May 22nd in Seal Beach History

On this date in 1917, the following ad ran in the Los Angeles Times listing vendors that carried Christopher’s “always dependable Ice Cream.”

What is this ad’s connection to Seal Beach history? Two “wide-awake Merchants” in the vendor list were located in Seal Beach. The Seal Beach Concessions Company, which ran the amusement zone on the east side of the pier, and the Seal Beach Drug Company, located on Main Street.

The Christopher’s ice cream brand started as ice cream parlor in Los Angeles in the 1890s, expanded to offering their ice cream in concession stands at fairs and exhibitions in the late 1890s, and then shifted to supplying ice cream to drug stores, ice cream parlors, and stands throughout Southern California around the turn of the century.

There are hundreds of Christopher’s newspaper ads during the first three decades of the twentieth century, many of them as well designed and exquisitely drawn as the one in this post. The company that brought the “Cream of Health” to Seal Beach in 1917 seems to have faded away in the late twenties, perhaps bought out by a larger brand.

– Michael Dobkins

Have you enjoyed this and other This Date in Seal Beach History posts?

If so, please consider making a small donation of a dollar or more to help defray the online subscriptions and other research costs that make this blog possible.

Donations can be made securely with most major credit cards directly through PayPal. Just click on to go to PayPal. Thank you.

This Date in Seal Beach History also has an online store hosted at Cafepress where you can order shirts, tote bags, stationery, and other gift items imprinted with vintage Seal Beach images. Visit the online store by clicking here.

This entry was posted in Seal Beach History and tagged , , , , , , , , , , , , , , . Bookmark the permalink.

5 Responses to May 22nd in Seal Beach History

  1. Wide-awake is the forerunner of todays woke, maybe.


  2. Michael Dobkins says:

    Yeah, that bit of ad copy was a head scratcher. Wide-Awake is also a hat style. Who knew?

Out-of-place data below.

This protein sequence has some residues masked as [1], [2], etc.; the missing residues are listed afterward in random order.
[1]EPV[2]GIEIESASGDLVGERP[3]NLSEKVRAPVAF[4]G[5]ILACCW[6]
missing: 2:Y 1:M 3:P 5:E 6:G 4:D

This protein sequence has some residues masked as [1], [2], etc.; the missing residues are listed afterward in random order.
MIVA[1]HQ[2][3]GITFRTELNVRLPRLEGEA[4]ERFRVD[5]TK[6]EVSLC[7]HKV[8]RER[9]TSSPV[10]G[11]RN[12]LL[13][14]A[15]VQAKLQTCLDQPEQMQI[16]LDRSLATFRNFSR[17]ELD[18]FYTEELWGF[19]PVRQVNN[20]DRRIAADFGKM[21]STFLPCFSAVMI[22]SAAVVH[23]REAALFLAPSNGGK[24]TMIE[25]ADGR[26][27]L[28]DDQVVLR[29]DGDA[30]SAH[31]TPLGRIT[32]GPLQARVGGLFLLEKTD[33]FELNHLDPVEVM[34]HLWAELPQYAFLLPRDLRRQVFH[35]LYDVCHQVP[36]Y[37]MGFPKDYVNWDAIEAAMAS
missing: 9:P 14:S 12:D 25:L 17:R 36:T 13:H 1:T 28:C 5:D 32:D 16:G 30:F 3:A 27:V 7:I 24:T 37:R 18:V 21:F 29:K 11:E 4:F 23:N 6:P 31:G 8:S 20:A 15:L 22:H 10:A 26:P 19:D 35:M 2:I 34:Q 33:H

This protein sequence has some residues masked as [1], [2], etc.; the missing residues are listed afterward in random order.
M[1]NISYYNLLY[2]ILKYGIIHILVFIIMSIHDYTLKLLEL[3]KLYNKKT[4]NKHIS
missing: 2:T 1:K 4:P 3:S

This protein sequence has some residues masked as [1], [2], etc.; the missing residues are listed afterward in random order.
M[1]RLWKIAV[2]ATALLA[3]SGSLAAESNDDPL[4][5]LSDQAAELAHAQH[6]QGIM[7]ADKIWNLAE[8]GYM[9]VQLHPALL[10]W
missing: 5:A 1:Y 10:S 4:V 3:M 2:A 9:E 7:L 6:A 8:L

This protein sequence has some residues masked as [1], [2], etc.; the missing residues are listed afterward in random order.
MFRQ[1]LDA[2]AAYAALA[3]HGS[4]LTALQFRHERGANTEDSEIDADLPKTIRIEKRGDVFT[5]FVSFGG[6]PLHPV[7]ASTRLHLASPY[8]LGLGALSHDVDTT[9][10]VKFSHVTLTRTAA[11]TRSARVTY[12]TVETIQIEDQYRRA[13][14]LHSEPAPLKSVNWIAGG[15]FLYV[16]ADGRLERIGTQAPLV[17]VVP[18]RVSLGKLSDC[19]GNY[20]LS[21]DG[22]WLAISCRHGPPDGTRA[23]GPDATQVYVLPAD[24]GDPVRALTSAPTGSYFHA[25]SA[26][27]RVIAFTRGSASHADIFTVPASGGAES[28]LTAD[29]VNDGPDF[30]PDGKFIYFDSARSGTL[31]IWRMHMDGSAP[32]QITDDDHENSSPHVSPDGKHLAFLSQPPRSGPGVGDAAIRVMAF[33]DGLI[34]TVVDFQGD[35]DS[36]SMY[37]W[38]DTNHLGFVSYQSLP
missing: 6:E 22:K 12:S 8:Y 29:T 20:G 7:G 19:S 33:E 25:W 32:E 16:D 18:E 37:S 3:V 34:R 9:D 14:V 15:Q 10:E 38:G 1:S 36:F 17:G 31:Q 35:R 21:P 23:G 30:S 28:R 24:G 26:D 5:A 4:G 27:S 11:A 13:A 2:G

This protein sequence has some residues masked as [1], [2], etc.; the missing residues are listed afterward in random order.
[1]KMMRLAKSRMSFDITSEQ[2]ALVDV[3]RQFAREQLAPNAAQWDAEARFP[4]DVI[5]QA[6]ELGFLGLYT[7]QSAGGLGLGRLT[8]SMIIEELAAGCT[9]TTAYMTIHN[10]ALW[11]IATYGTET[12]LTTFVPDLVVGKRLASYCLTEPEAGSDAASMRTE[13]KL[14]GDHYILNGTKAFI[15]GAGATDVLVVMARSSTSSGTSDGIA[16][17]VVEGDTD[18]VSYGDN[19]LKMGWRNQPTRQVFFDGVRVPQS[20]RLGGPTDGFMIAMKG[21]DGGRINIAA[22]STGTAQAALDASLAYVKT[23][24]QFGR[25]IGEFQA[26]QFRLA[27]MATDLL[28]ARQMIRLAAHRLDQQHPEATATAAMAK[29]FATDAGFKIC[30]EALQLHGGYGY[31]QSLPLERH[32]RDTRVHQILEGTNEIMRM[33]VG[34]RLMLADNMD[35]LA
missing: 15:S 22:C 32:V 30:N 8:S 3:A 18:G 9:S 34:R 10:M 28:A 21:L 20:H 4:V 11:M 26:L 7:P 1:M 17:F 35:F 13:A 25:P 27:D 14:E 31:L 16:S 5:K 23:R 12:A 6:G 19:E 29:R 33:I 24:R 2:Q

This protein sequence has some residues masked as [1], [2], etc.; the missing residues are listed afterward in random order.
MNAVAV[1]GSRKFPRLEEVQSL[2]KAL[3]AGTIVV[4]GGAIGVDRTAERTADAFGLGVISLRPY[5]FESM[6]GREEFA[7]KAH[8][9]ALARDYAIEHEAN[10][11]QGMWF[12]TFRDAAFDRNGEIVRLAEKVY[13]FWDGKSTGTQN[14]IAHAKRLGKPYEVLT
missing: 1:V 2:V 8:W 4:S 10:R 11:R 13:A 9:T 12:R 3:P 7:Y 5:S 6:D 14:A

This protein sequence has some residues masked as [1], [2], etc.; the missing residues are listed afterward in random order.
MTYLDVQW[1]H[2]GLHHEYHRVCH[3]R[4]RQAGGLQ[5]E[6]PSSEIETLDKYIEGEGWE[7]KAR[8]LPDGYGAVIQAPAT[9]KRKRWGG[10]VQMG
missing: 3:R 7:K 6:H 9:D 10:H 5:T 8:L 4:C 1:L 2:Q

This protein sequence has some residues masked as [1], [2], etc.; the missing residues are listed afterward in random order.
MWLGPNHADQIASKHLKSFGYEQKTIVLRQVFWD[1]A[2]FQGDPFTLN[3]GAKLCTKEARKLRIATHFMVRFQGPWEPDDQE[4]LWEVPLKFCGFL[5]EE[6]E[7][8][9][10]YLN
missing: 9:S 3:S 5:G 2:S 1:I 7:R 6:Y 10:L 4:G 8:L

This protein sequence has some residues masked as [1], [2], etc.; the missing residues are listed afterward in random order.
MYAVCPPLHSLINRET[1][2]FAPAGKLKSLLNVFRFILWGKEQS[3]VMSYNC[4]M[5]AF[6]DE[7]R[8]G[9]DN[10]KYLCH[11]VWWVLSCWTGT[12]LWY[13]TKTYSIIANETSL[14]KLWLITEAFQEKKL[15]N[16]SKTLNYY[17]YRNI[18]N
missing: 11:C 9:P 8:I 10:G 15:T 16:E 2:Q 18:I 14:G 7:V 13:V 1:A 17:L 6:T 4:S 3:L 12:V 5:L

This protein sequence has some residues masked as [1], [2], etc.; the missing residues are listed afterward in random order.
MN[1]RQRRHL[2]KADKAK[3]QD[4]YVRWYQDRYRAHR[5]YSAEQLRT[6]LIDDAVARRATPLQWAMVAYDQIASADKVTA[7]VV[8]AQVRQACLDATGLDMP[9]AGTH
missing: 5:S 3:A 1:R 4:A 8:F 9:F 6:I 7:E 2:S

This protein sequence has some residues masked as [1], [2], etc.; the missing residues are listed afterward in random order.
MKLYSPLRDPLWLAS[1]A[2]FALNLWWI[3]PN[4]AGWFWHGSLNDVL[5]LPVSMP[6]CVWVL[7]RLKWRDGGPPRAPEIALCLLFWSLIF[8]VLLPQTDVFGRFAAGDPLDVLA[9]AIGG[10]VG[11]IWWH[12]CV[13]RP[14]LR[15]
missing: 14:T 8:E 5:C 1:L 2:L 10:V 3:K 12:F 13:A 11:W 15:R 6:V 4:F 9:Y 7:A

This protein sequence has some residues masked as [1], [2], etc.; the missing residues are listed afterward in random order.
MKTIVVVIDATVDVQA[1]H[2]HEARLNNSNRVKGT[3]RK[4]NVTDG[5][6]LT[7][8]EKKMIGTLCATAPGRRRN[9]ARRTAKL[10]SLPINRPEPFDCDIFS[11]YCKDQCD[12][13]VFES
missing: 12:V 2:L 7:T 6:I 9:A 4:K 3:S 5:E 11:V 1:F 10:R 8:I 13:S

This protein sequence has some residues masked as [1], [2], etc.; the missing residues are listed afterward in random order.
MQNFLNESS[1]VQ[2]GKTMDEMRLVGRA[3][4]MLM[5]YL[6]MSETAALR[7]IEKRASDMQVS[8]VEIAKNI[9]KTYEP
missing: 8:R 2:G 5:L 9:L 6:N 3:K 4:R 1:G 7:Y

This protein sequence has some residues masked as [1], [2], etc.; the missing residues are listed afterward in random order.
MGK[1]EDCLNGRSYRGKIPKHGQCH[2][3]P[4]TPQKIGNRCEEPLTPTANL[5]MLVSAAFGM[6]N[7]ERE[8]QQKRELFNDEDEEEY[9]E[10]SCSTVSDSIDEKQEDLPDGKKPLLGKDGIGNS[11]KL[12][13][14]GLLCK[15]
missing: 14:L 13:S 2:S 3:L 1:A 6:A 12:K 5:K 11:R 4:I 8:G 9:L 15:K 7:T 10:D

(lonndoggie? Does this mean your a Gidget fan?)


  3. I’m woke about the history of wide-awake now, as much as one can be!

    Sure, we’re all Gidget fans, but that’s not the origin of that.

    Back in high school (HBHS for us Seal Beach Kids then), there was a DJ on KROQ (I think) named Frazer (sp?) Smith, a comedian who played music. He referred to everyone as dog, so, somehow, unique to our group of friends, I became Londog. Later, my license plate became Lonndog, because Londog was already taken (I once spotted the truck on the I-5/I-405 split heading north!). And lonndoggie because londog and lonndog were also taken as user names in various places.


  4. In “…everyone as dog…”, dog should be be FIRSTSYLLABLEOFFIRSTNAMEdog. I’d put it in angle-brackets that got snipped out as possibly an html injection. Oops.


  5. Michael Dobkins says:

    Here’s the wiki-awake lowdown on Frazer Smith. You can also find Frazer Smith DJ recordings on YouTube.

    I spent a few minutes trying to trace the etymology of “wide-awake” and was surprised to discover it reaches back deep into the nineteenth century. I didn’t have time to really dig into it, but it seems to roughly mean modern, up-to-date, forward thinking withing a business or civic improvement context. Wide-awake was often paired with “progressive,” not in the political definition of the word as it is used today, but as a way of describing something or someone who is progress-oriented. I think there’s a shading to the “wide-awake” adjective that also relates to cities vs. rural and industrial growth, but I don’t have the spare hours to hunt this down.

    Still, it’s fascinating. I could have spent an entire day on “wide-awake” and clipping Christoper’s ice cream ads and researching the company.


Leave a Reply

Fill in your details below or click an icon to log in: Logo

You are commenting using your account. Log Out /  Change )

Google photo

You are commenting using your Google account. Log Out /  Change )

Twitter picture

You are commenting using your Twitter account. Log Out /  Change )

Facebook photo

You are commenting using your Facebook account. Log Out /  Change )

Connecting to %s